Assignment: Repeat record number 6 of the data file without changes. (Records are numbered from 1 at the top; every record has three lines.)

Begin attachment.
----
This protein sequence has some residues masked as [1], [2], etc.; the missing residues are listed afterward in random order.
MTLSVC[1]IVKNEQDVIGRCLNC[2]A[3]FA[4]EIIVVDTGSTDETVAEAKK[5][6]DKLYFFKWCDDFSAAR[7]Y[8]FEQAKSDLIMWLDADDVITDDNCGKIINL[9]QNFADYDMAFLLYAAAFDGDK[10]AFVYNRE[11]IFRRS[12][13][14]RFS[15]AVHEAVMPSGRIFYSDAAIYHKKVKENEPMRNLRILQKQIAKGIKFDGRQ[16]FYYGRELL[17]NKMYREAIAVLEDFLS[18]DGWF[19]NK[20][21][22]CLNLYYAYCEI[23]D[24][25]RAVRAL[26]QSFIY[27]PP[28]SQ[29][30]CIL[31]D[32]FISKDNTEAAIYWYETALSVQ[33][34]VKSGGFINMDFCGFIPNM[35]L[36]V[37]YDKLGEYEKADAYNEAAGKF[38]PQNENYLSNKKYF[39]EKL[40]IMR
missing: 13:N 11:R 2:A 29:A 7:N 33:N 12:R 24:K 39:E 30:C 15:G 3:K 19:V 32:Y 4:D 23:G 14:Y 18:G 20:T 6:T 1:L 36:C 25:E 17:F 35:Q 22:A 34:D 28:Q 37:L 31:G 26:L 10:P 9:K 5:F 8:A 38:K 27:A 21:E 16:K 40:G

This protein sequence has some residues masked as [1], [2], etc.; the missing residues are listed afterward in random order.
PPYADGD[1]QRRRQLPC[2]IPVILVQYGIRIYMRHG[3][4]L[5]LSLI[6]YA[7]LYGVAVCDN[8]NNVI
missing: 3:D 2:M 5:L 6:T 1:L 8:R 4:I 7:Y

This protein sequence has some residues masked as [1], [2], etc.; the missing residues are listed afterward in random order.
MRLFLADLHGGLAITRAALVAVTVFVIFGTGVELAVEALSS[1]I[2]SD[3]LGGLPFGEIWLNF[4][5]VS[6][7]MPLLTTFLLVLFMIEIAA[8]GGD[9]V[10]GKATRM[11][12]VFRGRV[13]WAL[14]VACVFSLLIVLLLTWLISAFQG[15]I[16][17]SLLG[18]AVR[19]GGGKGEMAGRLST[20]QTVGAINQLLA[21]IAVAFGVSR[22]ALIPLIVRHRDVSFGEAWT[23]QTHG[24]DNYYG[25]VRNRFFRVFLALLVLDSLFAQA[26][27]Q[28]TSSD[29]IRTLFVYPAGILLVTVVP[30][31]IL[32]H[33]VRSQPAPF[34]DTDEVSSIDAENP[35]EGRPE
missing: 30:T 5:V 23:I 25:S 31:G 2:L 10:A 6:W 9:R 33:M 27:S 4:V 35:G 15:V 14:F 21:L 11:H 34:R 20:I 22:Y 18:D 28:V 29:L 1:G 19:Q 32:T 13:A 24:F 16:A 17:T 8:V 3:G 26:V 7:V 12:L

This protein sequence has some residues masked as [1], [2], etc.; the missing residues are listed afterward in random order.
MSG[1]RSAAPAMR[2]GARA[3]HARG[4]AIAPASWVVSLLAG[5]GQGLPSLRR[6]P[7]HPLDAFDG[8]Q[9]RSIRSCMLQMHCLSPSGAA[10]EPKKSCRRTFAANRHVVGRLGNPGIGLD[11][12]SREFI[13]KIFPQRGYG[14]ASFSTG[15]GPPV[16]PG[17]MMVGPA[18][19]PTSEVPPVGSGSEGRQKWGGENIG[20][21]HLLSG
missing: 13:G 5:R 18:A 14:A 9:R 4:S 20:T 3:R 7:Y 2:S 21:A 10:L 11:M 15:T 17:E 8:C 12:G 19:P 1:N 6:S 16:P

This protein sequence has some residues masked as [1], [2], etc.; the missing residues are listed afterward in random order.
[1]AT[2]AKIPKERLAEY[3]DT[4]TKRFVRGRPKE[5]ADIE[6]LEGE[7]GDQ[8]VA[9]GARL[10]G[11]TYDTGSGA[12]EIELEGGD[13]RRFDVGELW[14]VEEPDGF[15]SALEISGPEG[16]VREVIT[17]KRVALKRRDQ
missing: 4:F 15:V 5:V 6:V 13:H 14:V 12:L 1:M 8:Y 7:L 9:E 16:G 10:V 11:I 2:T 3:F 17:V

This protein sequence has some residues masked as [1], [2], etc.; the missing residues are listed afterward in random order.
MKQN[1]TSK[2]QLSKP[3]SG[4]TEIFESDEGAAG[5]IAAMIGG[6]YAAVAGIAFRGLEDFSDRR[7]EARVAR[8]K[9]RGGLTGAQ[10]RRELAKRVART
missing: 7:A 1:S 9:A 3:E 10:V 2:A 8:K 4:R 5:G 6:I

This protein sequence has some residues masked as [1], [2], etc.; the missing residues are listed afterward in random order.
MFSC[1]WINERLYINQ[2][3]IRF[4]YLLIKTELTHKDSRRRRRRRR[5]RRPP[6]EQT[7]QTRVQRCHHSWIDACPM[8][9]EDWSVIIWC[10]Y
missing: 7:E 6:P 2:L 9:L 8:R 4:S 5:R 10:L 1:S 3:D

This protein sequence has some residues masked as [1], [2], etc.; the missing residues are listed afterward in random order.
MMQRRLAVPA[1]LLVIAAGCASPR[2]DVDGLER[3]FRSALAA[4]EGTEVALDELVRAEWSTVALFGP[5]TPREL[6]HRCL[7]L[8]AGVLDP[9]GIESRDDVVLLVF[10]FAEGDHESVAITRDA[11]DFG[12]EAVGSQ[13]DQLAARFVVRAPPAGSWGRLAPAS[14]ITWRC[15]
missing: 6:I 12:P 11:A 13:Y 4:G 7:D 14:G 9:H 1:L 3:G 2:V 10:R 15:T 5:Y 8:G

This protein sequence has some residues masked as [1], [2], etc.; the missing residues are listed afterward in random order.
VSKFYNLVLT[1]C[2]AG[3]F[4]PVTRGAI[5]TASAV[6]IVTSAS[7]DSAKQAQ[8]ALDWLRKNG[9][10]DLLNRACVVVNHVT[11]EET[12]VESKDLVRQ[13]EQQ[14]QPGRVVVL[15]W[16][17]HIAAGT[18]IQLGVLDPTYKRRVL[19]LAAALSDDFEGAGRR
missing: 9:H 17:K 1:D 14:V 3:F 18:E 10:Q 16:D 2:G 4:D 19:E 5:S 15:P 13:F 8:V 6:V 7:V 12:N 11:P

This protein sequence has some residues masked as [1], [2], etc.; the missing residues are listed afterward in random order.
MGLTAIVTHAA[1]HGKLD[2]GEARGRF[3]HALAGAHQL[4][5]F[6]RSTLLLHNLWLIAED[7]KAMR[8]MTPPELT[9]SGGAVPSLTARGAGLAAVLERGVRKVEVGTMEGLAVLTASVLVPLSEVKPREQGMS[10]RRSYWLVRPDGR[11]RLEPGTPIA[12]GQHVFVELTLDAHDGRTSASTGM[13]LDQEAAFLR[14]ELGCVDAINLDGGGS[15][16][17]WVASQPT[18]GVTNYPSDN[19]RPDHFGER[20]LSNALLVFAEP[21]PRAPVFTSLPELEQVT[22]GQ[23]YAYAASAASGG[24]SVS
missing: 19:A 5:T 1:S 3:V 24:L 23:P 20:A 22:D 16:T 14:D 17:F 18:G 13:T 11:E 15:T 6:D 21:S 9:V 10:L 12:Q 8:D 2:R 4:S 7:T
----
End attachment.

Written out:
This protein sequence has some residues masked as [1], [2], etc.; the missing residues are listed afterward in random order.
MKQN[1]TSK[2]QLSKP[3]SG[4]TEIFESDEGAAG[5]IAAMIGG[6]YAAVAGIAFRGLEDFSDRR[7]EARVAR[8]K[9]RGGLTGAQ[10]RRELAKRVART
missing: 7:A 1:S 9:A 3:E 10:V 2:A 8:K 4:R 5:G 6:I